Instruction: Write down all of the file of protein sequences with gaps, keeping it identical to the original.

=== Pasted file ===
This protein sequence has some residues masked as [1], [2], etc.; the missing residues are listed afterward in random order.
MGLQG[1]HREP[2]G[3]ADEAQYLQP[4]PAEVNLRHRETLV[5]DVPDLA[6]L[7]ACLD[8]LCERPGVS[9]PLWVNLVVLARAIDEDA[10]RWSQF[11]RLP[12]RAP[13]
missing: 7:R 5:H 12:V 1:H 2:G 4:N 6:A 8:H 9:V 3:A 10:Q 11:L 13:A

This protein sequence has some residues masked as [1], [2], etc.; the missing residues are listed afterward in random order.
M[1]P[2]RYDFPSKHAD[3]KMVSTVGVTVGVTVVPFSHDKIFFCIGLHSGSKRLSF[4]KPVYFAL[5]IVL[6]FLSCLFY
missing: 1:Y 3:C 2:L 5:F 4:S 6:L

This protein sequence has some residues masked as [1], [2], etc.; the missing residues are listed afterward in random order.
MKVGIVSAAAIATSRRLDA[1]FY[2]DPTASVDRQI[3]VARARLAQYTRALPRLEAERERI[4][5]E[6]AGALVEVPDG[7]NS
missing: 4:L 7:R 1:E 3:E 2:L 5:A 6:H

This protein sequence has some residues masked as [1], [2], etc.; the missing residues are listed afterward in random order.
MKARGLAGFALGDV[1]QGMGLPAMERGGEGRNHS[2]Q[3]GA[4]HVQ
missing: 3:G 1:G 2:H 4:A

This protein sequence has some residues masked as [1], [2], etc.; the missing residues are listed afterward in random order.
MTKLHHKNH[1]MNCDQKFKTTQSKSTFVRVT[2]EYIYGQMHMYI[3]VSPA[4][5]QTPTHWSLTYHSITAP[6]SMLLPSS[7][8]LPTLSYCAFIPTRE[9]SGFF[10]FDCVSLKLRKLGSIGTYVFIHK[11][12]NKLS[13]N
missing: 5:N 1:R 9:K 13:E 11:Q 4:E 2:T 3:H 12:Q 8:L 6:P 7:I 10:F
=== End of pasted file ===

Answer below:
This protein sequence has some residues masked as [1], [2], etc.; the missing residues are listed afterward in random order.
MGLQG[1]HREP[2]G[3]ADEAQYLQP[4]PAEVNLRHRETLV[5]DVPDLA[6]L[7]ACLD[8]LCERPGVS[9]PLWVNLVVLARAIDEDA[10]RWSQF[11]RLP[12]RAP[13]
missing: 7:R 5:H 12:V 1:H 2:G 4:N 6:A 8:H 9:V 3:A 10:Q 11:L 13:A

This protein sequence has some residues masked as [1], [2], etc.; the missing residues are listed afterward in random order.
M[1]P[2]RYDFPSKHAD[3]KMVSTVGVTVGVTVVPFSHDKIFFCIGLHSGSKRLSF[4]KPVYFAL[5]IVL[6]FLSCLFY
missing: 1:Y 3:C 2:L 5:F 4:S 6:L

This protein sequence has some residues masked as [1], [2], etc.; the missing residues are listed afterward in random order.
MKVGIVSAAAIATSRRLDA[1]FY[2]DPTASVDRQI[3]VARARLAQYTRALPRLEAERERI[4][5]E[6]AGALVEVPDG[7]NS
missing: 4:L 7:R 1:E 3:E 2:L 5:A 6:H

This protein sequence has some residues masked as [1], [2], etc.; the missing residues are listed afterward in random order.
MKARGLAGFALGDV[1]QGMGLPAMERGGEGRNHS[2]Q[3]GA[4]HVQ
missing: 3:G 1:G 2:H 4:A

This protein sequence has some residues masked as [1], [2], etc.; the missing residues are listed afterward in random order.
MTKLHHKNH[1]MNCDQKFKTTQSKSTFVRVT[2]EYIYGQMHMYI[3]VSPA[4][5]QTPTHWSLTYHSITAP[6]SMLLPSS[7][8]LPTLSYCAFIPTRE[9]SGFF[10]FDCVSLKLRKLGSIGTYVFIHK[11][12]NKLS[13]N
missing: 5:N 1:R 9:K 13:E 11:Q 4:E 2:T 3:H 12:Q 8:L 6:P 7:I 10:F